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What Was So Great About Dad Anyway?

A daughter of architect Glen Howard Small, whose ego hurt his career, puts together the pieces of her estranged father's life.

March 28, 2002|DIANNE BATES | SPECIAL TO THE TIMES

Bad attitude has derailed many careers. Take the case of odd Los Angeles architect Glen Howard Small, the subject of an award-winning documentary, "My Father, the Genius."

The film has no distributor or commercial release date in L.A., but it will screen tonight as part of the American Cinematheque's Independent Film Showcase. Small was a young lion of Southern California architecture in the early 1970s, influencing culture as dynamically as Spielberg and Lucas did with their films. Small was one of the seven founders of the Southern California Institute of Architecture, or SCI-Arc, in 1972. His architectural visions were, in keeping with that time, sweeping, abstract and ecologically friendly.

His Biomorphic Biosphere Megastructure, Green Machine and Turf Town concepts enthralled a generation of architecture students caught up in burgeoning eco-activism movements. But while other founders Ray Kappe and Thom Mayne went on to figure prominently in Los Angeles and world architecture, Small's ego and questionable social communication turned his career into a scrapbook of lost promise and his family into strangers.

Filmmaker Lucia Small is one of those strangers. Her relationship with her career-obsessed father was distant at best when he approached her more than a decade ago with the idea of writing his biography. Small had left Lucia's mother for a younger woman in the late 1960s when Lucia and her two sisters were very young. Her memories of her father were of a weekends-only dad, and there was admittedly some bitterness at his cavalier dumping of one family to raise another one with his new wife. (Small eventually left that wife too for another woman.)

Still, the thought of learning more about the career of a father who had always referred to himself as a genius intrigued Lucia Small. Having racked up some production credits on PBS programs and directing credits on video shorts, she told her father she would make him the subject of her first feature documentary instead of writing a biography.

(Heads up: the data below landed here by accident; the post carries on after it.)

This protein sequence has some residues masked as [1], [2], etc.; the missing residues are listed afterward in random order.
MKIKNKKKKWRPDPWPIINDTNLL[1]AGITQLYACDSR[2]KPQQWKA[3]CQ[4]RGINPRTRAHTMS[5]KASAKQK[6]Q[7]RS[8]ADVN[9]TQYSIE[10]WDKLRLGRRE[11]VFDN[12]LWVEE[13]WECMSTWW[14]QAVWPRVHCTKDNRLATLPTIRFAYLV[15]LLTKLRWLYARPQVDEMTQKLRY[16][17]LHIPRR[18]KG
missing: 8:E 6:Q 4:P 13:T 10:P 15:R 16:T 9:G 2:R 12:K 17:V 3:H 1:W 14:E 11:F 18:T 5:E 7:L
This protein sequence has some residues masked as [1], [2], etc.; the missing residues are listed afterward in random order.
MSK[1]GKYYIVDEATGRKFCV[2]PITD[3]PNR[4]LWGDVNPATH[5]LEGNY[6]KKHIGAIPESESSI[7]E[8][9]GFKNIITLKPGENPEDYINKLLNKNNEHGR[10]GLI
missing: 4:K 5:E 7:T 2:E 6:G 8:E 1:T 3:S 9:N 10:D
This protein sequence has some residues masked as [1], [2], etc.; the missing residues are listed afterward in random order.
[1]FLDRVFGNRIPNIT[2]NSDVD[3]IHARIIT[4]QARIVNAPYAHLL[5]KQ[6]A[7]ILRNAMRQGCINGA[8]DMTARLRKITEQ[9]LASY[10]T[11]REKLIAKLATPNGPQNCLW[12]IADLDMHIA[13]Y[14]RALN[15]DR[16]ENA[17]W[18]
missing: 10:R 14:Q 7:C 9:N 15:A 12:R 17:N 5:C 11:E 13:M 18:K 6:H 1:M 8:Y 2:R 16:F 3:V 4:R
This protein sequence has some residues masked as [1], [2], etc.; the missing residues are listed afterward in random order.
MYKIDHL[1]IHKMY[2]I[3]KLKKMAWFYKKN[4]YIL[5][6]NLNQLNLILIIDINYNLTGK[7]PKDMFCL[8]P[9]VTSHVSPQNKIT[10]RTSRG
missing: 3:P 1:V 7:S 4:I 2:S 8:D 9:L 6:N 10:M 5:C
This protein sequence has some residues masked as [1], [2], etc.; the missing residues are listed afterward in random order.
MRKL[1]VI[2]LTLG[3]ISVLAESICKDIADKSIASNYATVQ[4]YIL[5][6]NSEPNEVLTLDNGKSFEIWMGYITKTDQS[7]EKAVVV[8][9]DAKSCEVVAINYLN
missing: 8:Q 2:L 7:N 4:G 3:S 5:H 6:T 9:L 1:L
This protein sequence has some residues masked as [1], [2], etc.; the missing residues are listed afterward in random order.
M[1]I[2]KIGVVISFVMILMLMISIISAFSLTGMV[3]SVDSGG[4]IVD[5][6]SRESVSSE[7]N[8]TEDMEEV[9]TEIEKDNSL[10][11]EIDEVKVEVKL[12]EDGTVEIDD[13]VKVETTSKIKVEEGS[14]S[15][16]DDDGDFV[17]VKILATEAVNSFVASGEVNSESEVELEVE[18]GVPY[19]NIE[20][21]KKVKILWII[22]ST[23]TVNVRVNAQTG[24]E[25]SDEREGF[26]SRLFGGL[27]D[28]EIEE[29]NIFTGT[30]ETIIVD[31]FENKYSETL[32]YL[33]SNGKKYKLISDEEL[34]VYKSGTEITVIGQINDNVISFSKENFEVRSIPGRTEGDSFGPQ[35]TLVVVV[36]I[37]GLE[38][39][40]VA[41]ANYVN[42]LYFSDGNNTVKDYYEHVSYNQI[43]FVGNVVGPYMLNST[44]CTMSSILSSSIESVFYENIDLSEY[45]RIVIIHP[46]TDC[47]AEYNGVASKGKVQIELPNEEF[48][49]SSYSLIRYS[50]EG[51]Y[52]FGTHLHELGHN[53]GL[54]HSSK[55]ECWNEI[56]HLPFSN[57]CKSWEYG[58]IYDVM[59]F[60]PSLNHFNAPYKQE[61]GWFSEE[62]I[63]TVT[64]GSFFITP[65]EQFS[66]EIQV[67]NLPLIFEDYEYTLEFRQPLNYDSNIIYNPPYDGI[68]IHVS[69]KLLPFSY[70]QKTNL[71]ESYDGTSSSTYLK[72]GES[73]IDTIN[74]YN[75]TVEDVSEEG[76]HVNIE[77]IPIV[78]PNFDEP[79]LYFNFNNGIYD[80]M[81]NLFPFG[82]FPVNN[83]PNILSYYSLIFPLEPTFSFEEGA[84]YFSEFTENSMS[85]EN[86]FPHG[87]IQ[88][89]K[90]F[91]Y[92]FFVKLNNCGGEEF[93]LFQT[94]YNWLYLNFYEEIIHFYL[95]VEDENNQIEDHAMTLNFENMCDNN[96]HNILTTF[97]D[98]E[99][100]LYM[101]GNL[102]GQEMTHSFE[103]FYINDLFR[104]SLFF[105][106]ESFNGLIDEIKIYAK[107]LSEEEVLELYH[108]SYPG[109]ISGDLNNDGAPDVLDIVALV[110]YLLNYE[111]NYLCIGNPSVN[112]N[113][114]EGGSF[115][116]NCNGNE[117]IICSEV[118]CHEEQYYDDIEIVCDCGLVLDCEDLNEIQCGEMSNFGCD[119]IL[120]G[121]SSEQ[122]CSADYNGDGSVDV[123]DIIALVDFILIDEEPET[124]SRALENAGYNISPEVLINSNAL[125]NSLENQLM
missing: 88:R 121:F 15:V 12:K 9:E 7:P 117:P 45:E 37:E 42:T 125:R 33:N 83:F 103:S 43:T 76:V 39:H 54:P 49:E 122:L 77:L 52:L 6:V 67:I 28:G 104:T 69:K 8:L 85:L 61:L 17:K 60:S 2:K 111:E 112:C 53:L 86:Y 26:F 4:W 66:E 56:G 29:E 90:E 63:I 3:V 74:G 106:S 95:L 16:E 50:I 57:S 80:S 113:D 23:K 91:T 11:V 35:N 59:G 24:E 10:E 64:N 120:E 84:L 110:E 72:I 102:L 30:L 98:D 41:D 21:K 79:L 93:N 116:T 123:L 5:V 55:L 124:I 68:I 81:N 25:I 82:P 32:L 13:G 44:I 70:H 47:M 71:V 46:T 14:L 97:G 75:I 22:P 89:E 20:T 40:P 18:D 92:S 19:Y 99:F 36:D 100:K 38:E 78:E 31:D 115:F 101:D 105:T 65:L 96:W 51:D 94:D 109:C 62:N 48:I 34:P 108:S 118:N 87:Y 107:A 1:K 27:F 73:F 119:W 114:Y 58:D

The idea apparently appealed to Small and "My Father the Genius" was born. To Lucia Small's credit, the film is neither a fluff piece for the architect or a bitter account of a wayward father. Instead, she has used animation, archival footage, and extensive interviews with family, friends, clients and former students to craft a humorously disconcerting film that could be about anyone's father who is more interested in fixing the world than connecting with his family.

The project, which has won awards at Slamdance and the New England Film and Video Festival, is definitely not the biographical film Glen Howard Small envisioned.

"He likes it, I think," she said in a recent phone interview. "He's proud that people are receiving it well. But he says there's another film yet to be made about his career." For all his ups and downs, Small retains his unbridled ego.

The career that started so promisingly when Glen Small left an assistant professor position at Cal Poly Pomona to help start SCI-Arc wound up riddled with controversy. Lucia found former students who spoke glowingly in the film about the young professor's zeal and inspiration in those early years. Footage of Small and his students erecting huge tent-like structures and riding around Los Angeles on bicycles to show off their architectural art projects portray a whimsy and freedom of spirit that permeated the late '60s and early '70s. While many of Small's architectural projects were noble in intent, they proved impossible to build. Beautiful, soaring drawings look great on paper, but viability wasn't Small's specialty. Many look like they belong in the Museum of Jurassic Technology.

Interspersed with career footage are home movie clips showing Small and his first wife and little daughters, sometimes building makeshift structures at the beach using driftwood.

"My father wasn't an ogre," Lucia Small said. "He did have a family side to him. But my mother had been sold this bill of goods that she would have this perfect marriage and family. Her American dream was shattered"--by a husband who seems to have more than a little difficulty with women.

Lucia gets good comments from two ex-wives and an ex-girlfriend, who speak mostly with more sad affection than malice. Ex-girlfriend Jan Mardian laughs as she tells the camera that Glen's idea of a perfect working situation would be a long worktable with a pretty girl waiting at the end.

Small, on the other hand, refers to women as "controlling and yappy." Women seem to exist just to help him realize his artistic vision. If this sounds like a Picasso or a Howard Roark (in Ayn Rand's "The Fountainhead"), well, Small probably wouldn't disagree.

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